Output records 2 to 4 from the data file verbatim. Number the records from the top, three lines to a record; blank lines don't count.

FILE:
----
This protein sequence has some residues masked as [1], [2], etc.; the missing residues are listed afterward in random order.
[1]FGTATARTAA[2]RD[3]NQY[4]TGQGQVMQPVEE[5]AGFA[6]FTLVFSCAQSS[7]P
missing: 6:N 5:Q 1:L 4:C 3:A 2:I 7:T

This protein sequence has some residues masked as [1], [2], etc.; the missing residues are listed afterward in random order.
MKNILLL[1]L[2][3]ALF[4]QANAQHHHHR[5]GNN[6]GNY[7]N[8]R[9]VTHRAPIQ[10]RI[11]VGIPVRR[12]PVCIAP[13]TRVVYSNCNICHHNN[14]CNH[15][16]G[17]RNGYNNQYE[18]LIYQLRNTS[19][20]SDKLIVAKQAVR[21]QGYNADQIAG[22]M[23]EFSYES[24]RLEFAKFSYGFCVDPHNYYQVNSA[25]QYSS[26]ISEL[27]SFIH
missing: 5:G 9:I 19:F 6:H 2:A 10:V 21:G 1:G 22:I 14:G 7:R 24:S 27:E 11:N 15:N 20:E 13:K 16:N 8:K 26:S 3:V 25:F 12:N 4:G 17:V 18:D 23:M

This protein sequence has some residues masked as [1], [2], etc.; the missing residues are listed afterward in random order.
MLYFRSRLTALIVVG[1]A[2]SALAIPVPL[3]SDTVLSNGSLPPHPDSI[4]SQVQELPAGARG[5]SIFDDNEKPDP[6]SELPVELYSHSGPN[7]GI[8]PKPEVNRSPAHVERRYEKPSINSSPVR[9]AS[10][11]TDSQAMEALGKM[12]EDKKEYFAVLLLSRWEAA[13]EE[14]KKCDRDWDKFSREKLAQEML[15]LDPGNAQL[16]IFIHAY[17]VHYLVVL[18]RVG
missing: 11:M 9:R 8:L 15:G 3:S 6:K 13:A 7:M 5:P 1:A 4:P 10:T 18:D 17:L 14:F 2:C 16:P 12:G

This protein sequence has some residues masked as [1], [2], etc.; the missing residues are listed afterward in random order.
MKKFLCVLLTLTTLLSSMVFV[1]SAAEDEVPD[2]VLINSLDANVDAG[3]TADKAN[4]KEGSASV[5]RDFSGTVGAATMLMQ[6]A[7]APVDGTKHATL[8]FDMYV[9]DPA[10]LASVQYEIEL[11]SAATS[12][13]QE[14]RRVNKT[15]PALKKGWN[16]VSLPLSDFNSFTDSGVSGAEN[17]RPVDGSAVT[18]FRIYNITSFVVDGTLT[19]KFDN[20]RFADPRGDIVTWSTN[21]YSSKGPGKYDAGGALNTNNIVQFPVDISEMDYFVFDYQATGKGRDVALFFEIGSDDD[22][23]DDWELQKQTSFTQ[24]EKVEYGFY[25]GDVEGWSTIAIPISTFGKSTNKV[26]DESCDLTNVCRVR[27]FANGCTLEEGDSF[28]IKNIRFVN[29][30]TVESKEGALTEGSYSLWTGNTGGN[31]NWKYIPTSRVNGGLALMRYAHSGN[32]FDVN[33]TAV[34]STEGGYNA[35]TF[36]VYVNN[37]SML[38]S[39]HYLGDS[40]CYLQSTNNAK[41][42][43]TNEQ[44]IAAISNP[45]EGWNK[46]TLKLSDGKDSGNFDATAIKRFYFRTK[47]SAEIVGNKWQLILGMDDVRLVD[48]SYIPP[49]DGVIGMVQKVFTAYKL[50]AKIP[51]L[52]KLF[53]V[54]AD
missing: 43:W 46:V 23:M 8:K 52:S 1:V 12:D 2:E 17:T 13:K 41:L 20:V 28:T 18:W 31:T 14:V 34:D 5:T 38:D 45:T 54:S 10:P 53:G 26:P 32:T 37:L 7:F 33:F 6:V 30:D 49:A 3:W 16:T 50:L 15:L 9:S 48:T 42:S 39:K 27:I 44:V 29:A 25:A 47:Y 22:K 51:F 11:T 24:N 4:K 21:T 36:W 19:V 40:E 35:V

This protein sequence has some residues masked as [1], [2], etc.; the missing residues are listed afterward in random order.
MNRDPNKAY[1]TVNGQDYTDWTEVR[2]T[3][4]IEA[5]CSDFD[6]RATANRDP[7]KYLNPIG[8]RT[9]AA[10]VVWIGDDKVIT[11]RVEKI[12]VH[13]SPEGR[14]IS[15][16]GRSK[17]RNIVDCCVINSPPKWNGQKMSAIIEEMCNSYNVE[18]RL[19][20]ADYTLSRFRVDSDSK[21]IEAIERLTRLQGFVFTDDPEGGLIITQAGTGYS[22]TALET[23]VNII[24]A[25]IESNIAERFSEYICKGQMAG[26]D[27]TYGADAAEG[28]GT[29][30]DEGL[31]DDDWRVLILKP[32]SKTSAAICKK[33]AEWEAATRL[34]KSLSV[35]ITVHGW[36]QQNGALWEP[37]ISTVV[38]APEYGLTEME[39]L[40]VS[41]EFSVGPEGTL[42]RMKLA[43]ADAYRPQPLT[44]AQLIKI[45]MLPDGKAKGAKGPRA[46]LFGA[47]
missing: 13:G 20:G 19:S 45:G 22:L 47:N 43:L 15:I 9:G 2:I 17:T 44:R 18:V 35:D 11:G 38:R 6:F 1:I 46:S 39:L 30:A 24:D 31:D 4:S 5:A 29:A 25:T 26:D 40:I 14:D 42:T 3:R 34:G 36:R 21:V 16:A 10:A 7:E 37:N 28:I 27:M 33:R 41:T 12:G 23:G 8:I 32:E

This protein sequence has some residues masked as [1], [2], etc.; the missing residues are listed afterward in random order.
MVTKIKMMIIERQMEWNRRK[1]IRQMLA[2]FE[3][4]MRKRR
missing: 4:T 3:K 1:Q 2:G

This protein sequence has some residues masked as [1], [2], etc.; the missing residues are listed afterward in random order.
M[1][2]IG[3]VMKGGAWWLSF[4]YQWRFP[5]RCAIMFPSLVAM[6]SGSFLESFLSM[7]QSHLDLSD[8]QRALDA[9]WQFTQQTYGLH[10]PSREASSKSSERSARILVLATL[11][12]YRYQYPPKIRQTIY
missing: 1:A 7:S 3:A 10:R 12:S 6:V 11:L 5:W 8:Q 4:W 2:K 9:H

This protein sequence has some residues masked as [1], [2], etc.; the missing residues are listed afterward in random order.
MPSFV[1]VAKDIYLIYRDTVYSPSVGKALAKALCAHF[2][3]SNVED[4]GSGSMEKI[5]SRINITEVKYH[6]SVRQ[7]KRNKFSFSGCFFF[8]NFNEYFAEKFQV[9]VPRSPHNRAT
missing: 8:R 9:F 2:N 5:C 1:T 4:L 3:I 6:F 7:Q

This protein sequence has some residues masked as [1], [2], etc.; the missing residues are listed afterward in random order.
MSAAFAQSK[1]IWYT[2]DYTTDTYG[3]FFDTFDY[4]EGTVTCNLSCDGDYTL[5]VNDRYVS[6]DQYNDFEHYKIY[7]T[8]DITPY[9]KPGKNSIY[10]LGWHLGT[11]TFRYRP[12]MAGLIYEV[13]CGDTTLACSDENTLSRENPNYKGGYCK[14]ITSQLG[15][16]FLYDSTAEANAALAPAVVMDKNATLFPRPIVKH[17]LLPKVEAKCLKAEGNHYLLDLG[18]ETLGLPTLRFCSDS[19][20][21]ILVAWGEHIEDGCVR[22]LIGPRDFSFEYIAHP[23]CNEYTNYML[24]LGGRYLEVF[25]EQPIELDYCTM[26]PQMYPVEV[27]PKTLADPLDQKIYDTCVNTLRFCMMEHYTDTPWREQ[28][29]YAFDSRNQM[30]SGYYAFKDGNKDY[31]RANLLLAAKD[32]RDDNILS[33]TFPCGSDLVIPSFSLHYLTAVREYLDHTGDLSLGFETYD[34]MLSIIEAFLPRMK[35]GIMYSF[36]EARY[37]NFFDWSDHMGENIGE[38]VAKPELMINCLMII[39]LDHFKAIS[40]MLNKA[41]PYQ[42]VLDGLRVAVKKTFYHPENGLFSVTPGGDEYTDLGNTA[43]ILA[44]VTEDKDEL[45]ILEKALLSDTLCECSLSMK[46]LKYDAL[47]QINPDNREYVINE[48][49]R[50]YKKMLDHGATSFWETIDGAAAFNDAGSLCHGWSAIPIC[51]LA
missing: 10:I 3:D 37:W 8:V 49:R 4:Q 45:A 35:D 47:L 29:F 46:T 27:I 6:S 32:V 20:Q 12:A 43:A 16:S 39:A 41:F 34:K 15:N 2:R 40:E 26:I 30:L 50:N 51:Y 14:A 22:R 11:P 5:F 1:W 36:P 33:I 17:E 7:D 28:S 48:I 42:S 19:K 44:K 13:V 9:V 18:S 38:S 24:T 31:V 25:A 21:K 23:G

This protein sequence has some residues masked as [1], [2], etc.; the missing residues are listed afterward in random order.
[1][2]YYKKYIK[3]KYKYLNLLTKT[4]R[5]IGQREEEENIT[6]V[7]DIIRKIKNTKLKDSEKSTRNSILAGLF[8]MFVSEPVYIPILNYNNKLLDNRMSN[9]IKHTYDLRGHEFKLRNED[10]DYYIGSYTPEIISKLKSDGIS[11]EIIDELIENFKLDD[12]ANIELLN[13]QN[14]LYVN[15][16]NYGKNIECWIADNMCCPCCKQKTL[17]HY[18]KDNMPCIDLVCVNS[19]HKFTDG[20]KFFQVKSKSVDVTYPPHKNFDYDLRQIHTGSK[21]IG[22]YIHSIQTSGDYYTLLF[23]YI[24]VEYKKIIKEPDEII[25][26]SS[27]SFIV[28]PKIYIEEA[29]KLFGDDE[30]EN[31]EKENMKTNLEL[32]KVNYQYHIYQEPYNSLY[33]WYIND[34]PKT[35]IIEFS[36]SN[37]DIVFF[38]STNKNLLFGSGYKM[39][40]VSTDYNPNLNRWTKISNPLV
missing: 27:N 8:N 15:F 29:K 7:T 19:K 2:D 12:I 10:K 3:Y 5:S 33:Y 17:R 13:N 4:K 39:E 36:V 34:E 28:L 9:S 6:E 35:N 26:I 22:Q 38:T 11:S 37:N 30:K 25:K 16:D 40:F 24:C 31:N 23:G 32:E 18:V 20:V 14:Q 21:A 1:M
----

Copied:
This protein sequence has some residues masked as [1], [2], etc.; the missing residues are listed afterward in random order.
MKNILLL[1]L[2][3]ALF[4]QANAQHHHHR[5]GNN[6]GNY[7]N[8]R[9]VTHRAPIQ[10]RI[11]VGIPVRR[12]PVCIAP[13]TRVVYSNCNICHHNN[14]CNH[15][16]G[17]RNGYNNQYE[18]LIYQLRNTS[19][20]SDKLIVAKQAVR[21]QGYNADQIAG[22]M[23]EFSYES[24]RLEFAKFSYGFCVDPHNYYQVNSA[25]QYSS[26]ISEL[27]SFIH
missing: 5:G 9:I 19:F 6:H 2:A 10:V 21:G 1:G 22:I 14:G 7:R 24:S 27:E 11:N 15:N 20:E 13:K 16:N 8:K 26:S 3:V 25:F 12:N 4:G 17:V 18:D 23:M

This protein sequence has some residues masked as [1], [2], etc.; the missing residues are listed afterward in random order.
MLYFRSRLTALIVVG[1]A[2]SALAIPVPL[3]SDTVLSNGSLPPHPDSI[4]SQVQELPAGARG[5]SIFDDNEKPDP[6]SELPVELYSHSGPN[7]GI[8]PKPEVNRSPAHVERRYEKPSINSSPVR[9]AS[10][11]TDSQAMEALGKM[12]EDKKEYFAVLLLSRWEAA[13]EE[14]KKCDRDWDKFSREKLAQEML[15]LDPGNAQL[16]IFIHAY[17]VHYLVVL[18]RVG
missing: 11:M 9:R 8:L 15:G 3:S 6:K 13:A 7:M 5:P 1:A 4:P 10:T 18:D 17:L 14:F 2:C 16:P 12:G

This protein sequence has some residues masked as [1], [2], etc.; the missing residues are listed afterward in random order.
MKKFLCVLLTLTTLLSSMVFV[1]SAAEDEVPD[2]VLINSLDANVDAG[3]TADKAN[4]KEGSASV[5]RDFSGTVGAATMLMQ[6]A[7]APVDGTKHATL[8]FDMYV[9]DPA[10]LASVQYEIEL[11]SAATS[12][13]QE[14]RRVNKT[15]PALKKGWN[16]VSLPLSDFNSFTDSGVSGAEN[17]RPVDGSAVT[18]FRIYNITSFVVDGTLT[19]KFDN[20]RFADPRGDIVTWSTN[21]YSSKGPGKYDAGGALNTNNIVQFPVDISEMDYFVFDYQATGKGRDVALFFEIGSDDD[22][23]DDWELQKQTSFTQ[24]EKVEYGFY[25]GDVEGWSTIAIPISTFGKSTNKV[26]DESCDLTNVCRVR[27]FANGCTLEEGDSF[28]IKNIRFVN[29][30]TVESKEGALTEGSYSLWTGNTGGN[31]NWKYIPTSRVNGGLALMRYAHSGN[32]FDVN[33]TAV[34]STEGGYNA[35]TF[36]VYVNN[37]SML[38]S[39]HYLGDS[40]CYLQSTNNAK[41][42][43]TNEQ[44]IAAISNP[45]EGWNK[46]TLKLSDGKDSGNFDATAIKRFYFRTK[47]SAEIVGNKWQLILGMDDVRLVD[48]SYIPP[49]DGVIGMVQKVFTAYKL[50]AKIP[51]L[52]KLF[53]V[54]AD
missing: 43:W 46:V 23:M 8:K 52:S 1:V 12:D 2:E 17:T 13:K 41:L 20:V 28:T 18:W 31:T 14:V 34:D 5:T 38:D 45:T 54:S 10:P 53:G 26:P 32:T 37:L 7:F 33:F 6:V 30:D 49:A 3:W 16:T 50:L 15:L 9:S 48:T 42:S 39:K 27:I 44:V 29:A 25:A 47:Y 22:K 51:F 11:T 24:N 4:K 21:T 36:W 19:V 40:E 35:V